Since a few years  a new hype in Japanese teenagers can be observed: the ‘Osoroi dresscode‘.

Translated in English  with ‘matching coordination’ Osoroi means that these youngsters get dressed in exactly the same way as ‘The Significant Other’, in this case their best friend.  This twin-like behaviour applies not only to clothes but also to accessories. The phenomenon is noticeable at special occasions (going to Disney World or going to a concert) as well as during everyday life (going for a shopping, for example).

Several reasons are uttered for this behavior:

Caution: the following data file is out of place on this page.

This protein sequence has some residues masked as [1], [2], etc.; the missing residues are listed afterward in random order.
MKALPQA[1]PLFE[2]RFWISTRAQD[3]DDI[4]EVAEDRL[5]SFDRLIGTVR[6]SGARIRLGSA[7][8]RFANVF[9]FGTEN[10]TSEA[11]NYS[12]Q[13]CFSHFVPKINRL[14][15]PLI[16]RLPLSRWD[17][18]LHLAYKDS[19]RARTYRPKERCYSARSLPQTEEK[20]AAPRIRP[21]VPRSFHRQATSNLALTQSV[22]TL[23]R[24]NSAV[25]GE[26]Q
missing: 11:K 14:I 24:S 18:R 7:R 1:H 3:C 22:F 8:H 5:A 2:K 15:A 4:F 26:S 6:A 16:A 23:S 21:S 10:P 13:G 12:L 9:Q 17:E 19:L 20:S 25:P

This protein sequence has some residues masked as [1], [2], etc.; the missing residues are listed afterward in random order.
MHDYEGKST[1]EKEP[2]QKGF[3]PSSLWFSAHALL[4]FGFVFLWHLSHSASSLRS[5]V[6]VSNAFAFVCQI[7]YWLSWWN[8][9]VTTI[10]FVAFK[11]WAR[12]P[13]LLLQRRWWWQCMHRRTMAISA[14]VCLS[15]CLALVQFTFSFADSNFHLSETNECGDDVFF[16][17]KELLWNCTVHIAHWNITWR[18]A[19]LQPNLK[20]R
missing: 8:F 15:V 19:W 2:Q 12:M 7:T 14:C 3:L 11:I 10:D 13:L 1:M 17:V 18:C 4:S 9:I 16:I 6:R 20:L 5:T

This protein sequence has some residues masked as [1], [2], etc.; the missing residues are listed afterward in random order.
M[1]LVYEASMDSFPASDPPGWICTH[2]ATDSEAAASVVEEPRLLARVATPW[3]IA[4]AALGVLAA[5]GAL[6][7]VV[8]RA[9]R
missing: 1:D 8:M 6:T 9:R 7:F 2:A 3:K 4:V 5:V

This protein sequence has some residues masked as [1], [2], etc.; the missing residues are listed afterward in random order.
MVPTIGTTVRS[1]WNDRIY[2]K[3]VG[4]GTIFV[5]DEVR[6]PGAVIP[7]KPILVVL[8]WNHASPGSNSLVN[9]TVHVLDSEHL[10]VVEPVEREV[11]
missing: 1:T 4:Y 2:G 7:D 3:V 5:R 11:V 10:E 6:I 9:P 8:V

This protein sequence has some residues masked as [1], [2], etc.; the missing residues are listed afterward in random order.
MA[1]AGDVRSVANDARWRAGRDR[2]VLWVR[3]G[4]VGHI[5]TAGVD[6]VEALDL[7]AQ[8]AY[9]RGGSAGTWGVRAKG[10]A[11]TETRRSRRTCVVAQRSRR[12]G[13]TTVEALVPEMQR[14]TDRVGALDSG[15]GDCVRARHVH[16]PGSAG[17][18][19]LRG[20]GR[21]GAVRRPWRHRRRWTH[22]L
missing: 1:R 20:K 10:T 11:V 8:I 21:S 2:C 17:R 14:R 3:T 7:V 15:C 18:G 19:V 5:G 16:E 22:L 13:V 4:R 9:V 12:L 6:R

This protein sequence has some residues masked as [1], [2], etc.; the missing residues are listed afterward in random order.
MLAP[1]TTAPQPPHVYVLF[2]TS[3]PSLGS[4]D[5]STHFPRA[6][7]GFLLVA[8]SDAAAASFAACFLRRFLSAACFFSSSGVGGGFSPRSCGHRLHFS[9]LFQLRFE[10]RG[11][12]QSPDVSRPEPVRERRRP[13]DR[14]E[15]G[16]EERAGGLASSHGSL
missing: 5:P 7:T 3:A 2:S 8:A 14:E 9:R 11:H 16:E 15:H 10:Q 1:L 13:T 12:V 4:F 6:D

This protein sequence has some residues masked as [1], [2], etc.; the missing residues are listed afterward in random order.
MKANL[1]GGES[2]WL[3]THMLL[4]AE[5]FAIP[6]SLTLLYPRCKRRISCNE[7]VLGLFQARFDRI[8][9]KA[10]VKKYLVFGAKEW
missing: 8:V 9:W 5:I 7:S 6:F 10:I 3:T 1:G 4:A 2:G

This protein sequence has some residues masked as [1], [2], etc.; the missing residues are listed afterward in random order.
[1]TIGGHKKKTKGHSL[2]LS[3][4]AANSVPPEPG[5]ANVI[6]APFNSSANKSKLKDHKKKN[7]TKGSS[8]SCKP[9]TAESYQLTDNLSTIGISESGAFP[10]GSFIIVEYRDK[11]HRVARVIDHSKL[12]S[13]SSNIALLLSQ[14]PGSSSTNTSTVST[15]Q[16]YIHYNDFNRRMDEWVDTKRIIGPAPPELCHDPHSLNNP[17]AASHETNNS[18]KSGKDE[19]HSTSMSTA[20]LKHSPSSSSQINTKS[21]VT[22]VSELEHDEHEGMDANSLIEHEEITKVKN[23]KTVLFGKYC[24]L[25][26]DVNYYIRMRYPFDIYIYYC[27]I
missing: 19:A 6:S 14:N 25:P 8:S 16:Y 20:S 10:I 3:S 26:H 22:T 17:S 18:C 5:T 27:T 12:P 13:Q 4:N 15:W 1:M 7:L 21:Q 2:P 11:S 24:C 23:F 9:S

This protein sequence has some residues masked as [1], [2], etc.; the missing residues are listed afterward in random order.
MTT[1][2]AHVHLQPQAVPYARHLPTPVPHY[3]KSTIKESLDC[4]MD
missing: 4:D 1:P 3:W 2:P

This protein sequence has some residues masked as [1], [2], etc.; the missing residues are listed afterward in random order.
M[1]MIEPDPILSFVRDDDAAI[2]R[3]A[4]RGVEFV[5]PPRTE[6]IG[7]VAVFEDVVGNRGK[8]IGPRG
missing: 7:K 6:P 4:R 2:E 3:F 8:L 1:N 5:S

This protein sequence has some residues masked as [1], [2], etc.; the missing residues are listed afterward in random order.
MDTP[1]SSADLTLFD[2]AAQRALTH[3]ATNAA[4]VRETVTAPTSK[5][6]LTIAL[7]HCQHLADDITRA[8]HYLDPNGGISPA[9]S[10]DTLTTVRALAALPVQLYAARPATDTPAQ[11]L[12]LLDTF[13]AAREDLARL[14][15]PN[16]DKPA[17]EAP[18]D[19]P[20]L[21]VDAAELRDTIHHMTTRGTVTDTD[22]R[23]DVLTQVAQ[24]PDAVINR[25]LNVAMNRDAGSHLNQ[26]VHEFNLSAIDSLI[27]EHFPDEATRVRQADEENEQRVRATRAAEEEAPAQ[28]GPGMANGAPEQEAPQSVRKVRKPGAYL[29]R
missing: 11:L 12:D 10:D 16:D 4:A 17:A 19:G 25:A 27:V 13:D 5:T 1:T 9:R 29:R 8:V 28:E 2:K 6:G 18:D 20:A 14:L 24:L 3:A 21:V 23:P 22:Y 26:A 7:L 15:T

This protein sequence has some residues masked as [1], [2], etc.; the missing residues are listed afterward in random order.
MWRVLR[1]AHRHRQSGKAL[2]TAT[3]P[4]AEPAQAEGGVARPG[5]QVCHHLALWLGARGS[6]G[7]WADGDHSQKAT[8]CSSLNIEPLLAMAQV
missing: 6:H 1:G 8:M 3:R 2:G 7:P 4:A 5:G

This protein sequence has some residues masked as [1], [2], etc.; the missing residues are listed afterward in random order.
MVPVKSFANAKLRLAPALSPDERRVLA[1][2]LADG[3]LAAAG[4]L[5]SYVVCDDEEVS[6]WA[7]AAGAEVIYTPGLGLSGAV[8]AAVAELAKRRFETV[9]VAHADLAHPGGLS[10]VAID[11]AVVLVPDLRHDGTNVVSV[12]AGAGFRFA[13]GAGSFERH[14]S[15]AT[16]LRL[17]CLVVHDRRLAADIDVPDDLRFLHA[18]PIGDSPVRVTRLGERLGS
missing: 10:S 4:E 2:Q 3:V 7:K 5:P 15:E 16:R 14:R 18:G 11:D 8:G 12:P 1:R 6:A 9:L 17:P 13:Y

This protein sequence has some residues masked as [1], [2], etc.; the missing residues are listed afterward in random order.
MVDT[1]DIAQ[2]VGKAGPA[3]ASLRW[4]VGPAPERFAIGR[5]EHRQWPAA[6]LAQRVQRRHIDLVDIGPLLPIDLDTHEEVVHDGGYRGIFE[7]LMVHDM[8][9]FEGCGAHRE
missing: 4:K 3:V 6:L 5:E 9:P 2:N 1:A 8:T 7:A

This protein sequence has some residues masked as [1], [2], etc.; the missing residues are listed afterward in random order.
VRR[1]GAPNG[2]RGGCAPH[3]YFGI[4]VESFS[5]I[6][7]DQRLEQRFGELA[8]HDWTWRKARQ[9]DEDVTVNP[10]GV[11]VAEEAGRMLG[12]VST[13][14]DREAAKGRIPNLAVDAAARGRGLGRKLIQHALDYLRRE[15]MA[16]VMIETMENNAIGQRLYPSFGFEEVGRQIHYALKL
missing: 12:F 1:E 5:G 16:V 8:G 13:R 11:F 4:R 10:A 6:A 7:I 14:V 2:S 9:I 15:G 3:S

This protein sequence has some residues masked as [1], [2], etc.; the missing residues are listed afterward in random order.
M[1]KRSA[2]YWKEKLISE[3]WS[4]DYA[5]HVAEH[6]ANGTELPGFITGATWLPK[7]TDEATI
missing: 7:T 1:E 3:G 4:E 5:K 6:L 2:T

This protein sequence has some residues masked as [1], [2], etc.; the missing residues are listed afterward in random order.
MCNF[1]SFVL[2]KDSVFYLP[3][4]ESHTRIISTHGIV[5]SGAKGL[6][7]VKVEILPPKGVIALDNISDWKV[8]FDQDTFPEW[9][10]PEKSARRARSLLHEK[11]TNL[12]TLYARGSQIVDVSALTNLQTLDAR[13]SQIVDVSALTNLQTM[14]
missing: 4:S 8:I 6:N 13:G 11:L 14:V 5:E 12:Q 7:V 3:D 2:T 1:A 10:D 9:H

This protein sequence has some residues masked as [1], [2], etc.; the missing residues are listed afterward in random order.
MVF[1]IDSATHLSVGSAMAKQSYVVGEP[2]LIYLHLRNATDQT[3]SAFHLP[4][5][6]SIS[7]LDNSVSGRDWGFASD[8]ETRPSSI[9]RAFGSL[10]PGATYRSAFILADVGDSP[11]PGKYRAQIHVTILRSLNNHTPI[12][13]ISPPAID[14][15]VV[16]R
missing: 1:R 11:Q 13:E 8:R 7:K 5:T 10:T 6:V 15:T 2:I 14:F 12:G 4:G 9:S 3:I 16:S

*Teenagers often feel lonely. By giving in to the Osoroi dress-code they feel more connected. It expresses their friendship and love for each other.
* In Japan,  group spirit prevails. Loyalty to the group is extremely important. Don’t stand out of the crowd, don’t be noticed (and yet they do). By dressing identically, a typical sense of solidarity is shown. It strengthens the mutual relationships.
* Bad tongues claim that these identical looks are  visually more attractive to the social media, giving it an opportunistic undertone.

The images express a feeling of living in a  separate and  idealistic place, a fairy tale world, a  magic cocoon where teenagers and their dreams can be safe.

The pictures were taken near the Olympic Stadium in Tokyo, a place that was totally converted that day as the venue for a music event.